Gardening Vivian | 24 Jan 2010 03:12 am

Do You Know What’s in Your Garden?

Gardens are wonderful things, and the fresh produce is very healthy. Flowers are very pretty, and can lift the spirits…unless the wrong thing is eaten.

When I’ve asked people to name poisonous plants, the list they give usually contains at least two; philodendrons and poinsettias. Neither are considered a major toxin, although the latter can cause your throat to swell in the rare instances it is swallowed. The burning sensation in the mouth is usually enough to stop most people from doing so.

However, portions of the tomato, potato, egg plant and pepper plants are very dangerous, especially to small children. They are members of the nightshade family, and contain some very powerful chemicals.

Fruit trees are not immune to dangers, either. Members of the apple family contain a chemical that changes to cyanide when it hits the stomach. Other members of that family are apricot, cherry, and plum.

In the flower garden, some plants are fairly safe, such as the snapdragon and roses, while others can quickly be deadly. Monkshood (also known as aconite) and caster beans are two of the worst offenders.

Quite a few “hedge” type plants also pose dangers. Oleanders, privet and yew hedges are all very pretty in different ways, but all of them can kill. The yew is a particular problem, because of the brightly colored berries. Some animals can eat the berries without harm because they don’t have grinding teeth. The seeds pass right through them. However, once ground, the toxin is released, and it doesn’t take a lot to be deadly.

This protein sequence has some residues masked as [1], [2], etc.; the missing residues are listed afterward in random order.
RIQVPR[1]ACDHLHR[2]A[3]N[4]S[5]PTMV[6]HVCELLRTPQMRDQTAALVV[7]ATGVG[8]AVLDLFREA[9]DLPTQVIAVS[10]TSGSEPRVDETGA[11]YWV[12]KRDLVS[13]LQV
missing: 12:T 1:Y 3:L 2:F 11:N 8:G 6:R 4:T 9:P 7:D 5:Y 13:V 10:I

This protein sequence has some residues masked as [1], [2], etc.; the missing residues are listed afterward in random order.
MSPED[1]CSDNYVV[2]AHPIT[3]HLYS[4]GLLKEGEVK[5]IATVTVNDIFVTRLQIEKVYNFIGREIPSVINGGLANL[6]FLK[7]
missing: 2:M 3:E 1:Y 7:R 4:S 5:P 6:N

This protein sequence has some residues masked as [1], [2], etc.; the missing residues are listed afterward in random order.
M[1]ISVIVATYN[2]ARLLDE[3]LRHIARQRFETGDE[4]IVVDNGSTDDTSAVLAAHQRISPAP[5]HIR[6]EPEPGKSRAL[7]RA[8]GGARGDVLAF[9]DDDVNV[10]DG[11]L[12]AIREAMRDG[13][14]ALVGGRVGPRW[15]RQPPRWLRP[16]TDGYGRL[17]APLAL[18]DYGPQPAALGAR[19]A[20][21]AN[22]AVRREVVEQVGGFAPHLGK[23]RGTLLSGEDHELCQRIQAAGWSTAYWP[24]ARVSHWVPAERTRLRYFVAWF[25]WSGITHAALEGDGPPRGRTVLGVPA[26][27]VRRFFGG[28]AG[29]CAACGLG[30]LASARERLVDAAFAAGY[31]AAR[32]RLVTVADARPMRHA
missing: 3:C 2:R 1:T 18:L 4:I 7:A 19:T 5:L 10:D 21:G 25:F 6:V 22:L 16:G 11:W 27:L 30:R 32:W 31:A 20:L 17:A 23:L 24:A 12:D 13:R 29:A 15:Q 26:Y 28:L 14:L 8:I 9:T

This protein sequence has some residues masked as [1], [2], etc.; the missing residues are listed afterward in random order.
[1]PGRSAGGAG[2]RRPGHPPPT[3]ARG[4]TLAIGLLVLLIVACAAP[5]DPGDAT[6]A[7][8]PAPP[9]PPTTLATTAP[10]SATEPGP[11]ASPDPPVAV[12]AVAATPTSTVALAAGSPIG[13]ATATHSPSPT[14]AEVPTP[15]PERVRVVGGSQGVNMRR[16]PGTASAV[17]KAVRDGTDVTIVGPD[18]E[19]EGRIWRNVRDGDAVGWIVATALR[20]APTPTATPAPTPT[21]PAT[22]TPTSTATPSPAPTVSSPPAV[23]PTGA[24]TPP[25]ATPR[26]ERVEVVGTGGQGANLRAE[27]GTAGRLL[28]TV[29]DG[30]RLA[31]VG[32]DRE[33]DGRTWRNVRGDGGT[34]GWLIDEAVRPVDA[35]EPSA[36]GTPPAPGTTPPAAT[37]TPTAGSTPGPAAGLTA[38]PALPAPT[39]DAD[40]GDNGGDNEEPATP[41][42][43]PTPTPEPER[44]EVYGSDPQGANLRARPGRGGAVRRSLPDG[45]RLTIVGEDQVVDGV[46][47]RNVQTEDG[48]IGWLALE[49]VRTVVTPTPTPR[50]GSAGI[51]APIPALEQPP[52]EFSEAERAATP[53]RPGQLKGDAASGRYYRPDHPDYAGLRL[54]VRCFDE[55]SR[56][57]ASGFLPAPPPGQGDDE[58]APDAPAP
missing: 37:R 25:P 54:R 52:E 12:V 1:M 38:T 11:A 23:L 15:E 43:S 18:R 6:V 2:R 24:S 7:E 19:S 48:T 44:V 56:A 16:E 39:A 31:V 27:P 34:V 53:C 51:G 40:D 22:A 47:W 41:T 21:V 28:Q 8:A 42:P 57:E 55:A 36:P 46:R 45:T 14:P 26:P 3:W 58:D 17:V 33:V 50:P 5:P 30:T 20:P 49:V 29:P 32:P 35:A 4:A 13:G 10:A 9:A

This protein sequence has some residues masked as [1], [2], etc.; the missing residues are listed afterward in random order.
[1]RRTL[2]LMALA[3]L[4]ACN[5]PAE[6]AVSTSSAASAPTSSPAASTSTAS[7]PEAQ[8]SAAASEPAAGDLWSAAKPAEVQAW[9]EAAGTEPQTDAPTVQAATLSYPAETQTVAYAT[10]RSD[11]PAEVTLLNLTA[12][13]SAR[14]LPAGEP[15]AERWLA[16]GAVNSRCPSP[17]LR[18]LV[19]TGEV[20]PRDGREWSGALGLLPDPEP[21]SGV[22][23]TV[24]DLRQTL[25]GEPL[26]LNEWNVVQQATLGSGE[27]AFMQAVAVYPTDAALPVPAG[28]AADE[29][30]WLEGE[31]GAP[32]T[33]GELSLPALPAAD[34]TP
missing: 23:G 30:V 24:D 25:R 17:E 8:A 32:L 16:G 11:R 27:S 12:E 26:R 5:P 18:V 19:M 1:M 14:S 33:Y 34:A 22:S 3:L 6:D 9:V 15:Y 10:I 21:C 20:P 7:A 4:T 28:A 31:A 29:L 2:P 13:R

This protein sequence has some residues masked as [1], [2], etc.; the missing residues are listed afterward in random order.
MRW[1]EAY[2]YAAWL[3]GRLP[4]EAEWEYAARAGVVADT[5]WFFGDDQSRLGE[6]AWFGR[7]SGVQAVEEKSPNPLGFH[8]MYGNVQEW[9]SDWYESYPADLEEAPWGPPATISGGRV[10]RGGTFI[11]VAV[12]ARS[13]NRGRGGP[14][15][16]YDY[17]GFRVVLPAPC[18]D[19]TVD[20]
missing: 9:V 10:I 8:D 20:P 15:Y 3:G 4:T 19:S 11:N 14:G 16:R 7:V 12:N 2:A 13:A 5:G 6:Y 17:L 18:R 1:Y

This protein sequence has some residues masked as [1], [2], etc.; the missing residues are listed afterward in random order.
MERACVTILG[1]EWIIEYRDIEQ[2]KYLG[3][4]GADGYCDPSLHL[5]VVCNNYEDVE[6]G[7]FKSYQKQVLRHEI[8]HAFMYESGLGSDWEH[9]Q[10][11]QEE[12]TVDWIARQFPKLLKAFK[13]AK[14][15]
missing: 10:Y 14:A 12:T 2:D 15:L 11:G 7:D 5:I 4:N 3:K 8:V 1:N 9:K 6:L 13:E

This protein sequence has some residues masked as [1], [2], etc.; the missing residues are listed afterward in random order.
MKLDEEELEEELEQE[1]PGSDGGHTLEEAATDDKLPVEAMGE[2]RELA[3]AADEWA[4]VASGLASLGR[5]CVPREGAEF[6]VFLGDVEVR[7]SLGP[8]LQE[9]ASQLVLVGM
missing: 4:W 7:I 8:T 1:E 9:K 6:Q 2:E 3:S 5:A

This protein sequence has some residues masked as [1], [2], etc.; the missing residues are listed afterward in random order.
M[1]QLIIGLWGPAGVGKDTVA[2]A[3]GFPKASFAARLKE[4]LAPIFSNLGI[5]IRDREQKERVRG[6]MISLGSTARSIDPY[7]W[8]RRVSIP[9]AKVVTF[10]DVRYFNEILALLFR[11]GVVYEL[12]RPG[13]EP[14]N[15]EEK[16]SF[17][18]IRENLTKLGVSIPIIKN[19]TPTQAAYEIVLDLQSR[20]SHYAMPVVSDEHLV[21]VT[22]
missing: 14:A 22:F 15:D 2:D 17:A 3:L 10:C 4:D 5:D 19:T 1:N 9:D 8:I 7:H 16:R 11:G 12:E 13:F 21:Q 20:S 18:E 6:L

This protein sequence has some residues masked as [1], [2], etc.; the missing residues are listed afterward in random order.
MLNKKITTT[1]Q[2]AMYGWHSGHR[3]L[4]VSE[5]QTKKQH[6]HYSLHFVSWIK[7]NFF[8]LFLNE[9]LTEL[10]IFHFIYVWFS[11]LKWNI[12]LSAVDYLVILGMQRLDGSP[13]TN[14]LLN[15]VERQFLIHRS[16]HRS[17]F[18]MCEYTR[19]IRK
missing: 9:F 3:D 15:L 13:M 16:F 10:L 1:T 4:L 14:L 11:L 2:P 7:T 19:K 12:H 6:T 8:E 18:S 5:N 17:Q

While philodendrons are a very common houseplant, there are a few others and some of them can be a problem. Kalanchoe and glory lilies both can do substantial harm if swallowed. Aloe vera can also be a problem. Even though it is sold as a beverage and a lot of people drink it, I cannot recommend that. It contains a couple of constituents that could be harmful. One can affect the heart and the other will cause painful spasms and diarrhea.

I strongly advise parents of young children to examine their house and yard for potentially problem plants. Unknown plants can be identified at a nursery. This is a wise precaution to protect the lives of our young.

Watch this website for a soon to be released book on this topic:

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